Heavy Metal Massacre 1989
Directed by: David De Falco
Starring: David De Falco,Sami Plotkin, Americo Carrocio
Review by Luisito Joaquín González
Some guys have all the luck. Yes, indeed. And so do some movies too. Let’s take for example Nail Gun Massacre from 1985. Shot on the tiniest of budgets, it could be packaged and shipped globally to film schools as a lesson on how not to produce a feature. It’s terrible. Despite the fact that it is totally devoid of talent or professionalism, it is one of the most popular slasher movies out there. Why? Well because it’s so damn bad that it transcends criticism and flies into a new arena that makes you kind of appreciate it. It’s like when you sleep so much that you become more tired or expand your hunger due to the amount that you over-ate, NGM leaps beyond the borders of rubbish and straight into being a surreal kind of praiseworthy. I’m not aware of the budget that was spent on Terry Lofton’s Nail Gun- themed slasher, but you can rest assured that it made a reasonable profit after the success it achieved on both VHS and DVD. Blue Ray to come next and a long standing reputation as a cult classic. So bad that it’s good? Well yes, exactly.
What I want to explore today is what separates a title that is abysmal but likeable from one that is just plain awful. What is the magic that NGM, Don’t Go In The Woods or Houseboat Horror possess that allows them to rise above titles like Day of the Ax or Blood Lake? Heavy Metal Massacre was released in 1989 and I picked it up for next to nothing in the mid-nineties. For reasons that I’m unable to describe, I have never managed to sit through it to the end, despite trying numerous times. It is yet another a SLASH above exclusive and therefore a complete obscurity that has become very hard to find. Browsing online I noticed that I’m only the second author to post a review of it and the first slasher critic. It is pure back garden filmmaking in every sense of the word, but very collectible because a) it’s a rare slasher film and b) it is a Heavy Metal Horror. The mix of the two means that it should have been tracked down more times than many similarly unknown pictures that popped up and then disappeared during that decade.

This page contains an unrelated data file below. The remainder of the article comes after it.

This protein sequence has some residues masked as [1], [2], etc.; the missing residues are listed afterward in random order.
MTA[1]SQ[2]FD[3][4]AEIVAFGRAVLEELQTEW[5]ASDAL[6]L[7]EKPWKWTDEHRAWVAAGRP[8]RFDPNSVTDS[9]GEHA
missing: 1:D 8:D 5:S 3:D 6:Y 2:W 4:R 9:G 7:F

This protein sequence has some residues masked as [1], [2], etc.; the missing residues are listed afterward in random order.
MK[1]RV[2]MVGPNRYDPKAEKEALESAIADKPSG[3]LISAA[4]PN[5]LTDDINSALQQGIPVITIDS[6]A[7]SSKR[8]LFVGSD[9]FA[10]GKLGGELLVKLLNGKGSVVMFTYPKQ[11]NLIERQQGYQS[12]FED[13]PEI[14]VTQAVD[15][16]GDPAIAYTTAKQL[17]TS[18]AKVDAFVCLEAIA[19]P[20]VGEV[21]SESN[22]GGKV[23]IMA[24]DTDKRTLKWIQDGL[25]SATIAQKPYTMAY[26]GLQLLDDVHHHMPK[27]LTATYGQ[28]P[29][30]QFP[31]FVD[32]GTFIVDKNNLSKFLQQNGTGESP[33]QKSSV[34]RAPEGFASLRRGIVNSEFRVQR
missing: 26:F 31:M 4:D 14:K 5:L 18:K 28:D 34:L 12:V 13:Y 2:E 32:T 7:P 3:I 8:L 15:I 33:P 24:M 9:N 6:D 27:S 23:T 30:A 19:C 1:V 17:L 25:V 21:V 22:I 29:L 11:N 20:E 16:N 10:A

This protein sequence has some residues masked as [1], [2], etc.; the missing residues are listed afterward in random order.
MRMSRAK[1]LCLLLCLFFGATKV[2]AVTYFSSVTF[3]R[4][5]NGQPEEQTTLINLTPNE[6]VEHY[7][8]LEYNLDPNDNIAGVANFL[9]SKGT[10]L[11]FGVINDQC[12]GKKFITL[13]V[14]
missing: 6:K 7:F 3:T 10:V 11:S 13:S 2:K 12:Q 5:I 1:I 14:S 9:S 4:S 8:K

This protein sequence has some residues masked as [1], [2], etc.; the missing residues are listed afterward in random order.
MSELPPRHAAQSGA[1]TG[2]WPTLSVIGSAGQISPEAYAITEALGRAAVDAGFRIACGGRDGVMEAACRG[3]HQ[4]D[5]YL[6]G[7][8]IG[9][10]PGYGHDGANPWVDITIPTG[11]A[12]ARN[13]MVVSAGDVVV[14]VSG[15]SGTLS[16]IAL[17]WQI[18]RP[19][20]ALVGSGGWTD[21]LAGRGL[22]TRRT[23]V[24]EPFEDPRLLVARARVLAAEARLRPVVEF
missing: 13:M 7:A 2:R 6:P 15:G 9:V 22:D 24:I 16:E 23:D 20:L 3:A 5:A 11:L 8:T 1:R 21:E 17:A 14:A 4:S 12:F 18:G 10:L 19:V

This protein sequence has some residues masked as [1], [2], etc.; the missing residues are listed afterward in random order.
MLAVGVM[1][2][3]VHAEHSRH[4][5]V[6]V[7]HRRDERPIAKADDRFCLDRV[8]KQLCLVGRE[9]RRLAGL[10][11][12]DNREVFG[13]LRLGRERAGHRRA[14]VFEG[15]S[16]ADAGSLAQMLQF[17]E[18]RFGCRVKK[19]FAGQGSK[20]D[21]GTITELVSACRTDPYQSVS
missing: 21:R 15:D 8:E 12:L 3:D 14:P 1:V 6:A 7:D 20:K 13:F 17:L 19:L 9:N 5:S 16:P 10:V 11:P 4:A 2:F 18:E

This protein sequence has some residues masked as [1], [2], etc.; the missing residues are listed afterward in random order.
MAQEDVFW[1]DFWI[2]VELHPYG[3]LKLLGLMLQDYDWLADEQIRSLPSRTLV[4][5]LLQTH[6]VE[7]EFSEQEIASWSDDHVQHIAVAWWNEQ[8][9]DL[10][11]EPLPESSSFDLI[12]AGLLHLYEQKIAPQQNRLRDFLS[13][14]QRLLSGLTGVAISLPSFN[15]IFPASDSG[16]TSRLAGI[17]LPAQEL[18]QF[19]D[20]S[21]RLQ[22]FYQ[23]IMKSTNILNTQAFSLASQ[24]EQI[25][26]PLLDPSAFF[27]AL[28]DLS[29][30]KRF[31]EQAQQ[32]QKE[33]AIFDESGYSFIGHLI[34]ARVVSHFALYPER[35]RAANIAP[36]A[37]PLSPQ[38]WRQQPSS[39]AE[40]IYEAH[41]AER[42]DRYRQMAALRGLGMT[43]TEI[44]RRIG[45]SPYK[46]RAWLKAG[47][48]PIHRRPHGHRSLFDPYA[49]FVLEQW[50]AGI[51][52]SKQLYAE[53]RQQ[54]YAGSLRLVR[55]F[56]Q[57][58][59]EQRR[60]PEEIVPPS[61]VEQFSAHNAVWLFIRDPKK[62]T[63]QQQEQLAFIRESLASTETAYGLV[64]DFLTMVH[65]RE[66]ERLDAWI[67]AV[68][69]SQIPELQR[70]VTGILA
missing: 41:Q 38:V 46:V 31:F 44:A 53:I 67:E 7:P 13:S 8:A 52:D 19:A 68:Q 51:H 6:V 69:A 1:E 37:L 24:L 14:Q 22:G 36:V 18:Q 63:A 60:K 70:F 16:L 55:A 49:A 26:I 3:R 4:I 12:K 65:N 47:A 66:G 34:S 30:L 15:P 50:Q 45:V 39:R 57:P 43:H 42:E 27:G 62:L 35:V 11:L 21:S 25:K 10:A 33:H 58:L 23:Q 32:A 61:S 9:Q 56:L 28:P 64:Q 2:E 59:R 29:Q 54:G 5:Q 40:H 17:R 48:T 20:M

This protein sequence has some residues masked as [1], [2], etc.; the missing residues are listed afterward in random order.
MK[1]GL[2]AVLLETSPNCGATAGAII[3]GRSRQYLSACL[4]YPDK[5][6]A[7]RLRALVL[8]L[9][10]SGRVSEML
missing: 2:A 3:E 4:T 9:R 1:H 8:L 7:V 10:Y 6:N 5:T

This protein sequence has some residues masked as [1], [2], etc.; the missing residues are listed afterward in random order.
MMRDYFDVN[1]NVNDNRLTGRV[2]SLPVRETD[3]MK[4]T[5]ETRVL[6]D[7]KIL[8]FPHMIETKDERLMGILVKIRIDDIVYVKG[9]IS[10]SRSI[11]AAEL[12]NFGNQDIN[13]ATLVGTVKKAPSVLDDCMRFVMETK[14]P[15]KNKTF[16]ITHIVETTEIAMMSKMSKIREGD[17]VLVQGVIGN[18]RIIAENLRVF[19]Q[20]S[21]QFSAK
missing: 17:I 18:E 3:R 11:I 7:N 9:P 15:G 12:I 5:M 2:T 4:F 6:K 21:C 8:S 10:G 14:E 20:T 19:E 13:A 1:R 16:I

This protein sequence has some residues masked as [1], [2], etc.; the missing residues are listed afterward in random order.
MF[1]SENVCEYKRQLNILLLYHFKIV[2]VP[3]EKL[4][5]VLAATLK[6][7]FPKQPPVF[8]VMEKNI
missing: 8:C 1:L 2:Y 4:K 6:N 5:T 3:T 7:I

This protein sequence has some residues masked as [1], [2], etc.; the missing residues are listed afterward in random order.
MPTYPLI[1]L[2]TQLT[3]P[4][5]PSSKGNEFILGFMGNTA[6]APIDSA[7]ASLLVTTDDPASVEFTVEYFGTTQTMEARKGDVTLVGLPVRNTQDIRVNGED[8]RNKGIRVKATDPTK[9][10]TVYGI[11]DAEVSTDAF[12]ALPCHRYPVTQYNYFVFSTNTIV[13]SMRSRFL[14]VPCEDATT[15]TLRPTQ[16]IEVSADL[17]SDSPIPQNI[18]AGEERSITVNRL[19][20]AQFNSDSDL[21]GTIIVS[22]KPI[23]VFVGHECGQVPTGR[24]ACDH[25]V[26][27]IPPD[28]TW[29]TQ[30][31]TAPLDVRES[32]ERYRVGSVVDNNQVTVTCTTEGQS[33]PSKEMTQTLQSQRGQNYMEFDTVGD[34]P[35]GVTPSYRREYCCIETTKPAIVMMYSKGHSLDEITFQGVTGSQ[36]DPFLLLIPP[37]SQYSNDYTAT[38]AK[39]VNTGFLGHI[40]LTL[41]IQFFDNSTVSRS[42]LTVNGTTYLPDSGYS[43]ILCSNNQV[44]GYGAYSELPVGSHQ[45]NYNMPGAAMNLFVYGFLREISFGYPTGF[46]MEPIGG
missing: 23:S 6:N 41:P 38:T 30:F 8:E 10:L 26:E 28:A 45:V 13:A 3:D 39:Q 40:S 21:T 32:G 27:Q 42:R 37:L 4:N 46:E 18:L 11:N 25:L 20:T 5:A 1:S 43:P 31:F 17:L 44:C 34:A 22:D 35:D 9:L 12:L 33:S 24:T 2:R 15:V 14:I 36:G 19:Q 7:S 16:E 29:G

On the IMDB, it has an impressive 1.8 rating. That makes it one of the worst films on a site that boasts listing over 2.2 million titles. It was written, produced, financed, edited, acted, marketed, sponsored, decorated and most likely sold door to door by David De Falco who some of you may recognise as the director of The Backlot Murders. He also notched up a classless torture porn feature called Chaos and has proven himself to be an interesting person throughout his career. Promoting the aforementioned Chaos from 2005, he is reported to have begun arguing with his audience at a screening of the film and spouted lines like, “I am the king of violence” and “I am the demon!” The former pro-wrestler went on to launch a scathing attack on Roger Ebert, who zero starred his movie, and threw threats at attendees. Later I read that he also verbally abused a fellow blog author and wanted to fight him in a wrestling bout. After hearing this, I began to panic. I mean, should I give Heavy Metal Massacre the full 5 stars in order to prevent myself from getting suplexed by Mr De Falco? Well, I am not much of a wrestler to be fair.
Anyway, moving on. There’s not a great deal in terms of story with this one actually. De Falco plays Bobby Young, a sleaze metal dude who hangs out at The Dungeon, which is a club that caters for sex, drugs and rock and roll the eighties way. What he likes doing is picking up hookers or sluts, taking them back to his impressive warehouse sized flat and killing them with a sledge hammer. The friend of one of his victims goes out to try and track him down…
Being that I’m a big fan of slasher movies, I will always go out of my way to try and defend them as an entertainment form. At first, I was hoping that I could say something along the lines that Heavy Metal Massacre is not a million times worse than Bits and Pieces. In fact, they’re even quite similar. But then I began reading about David De Falco’s antics and narcissism and I started to dislike the idea of giving his movie any credit.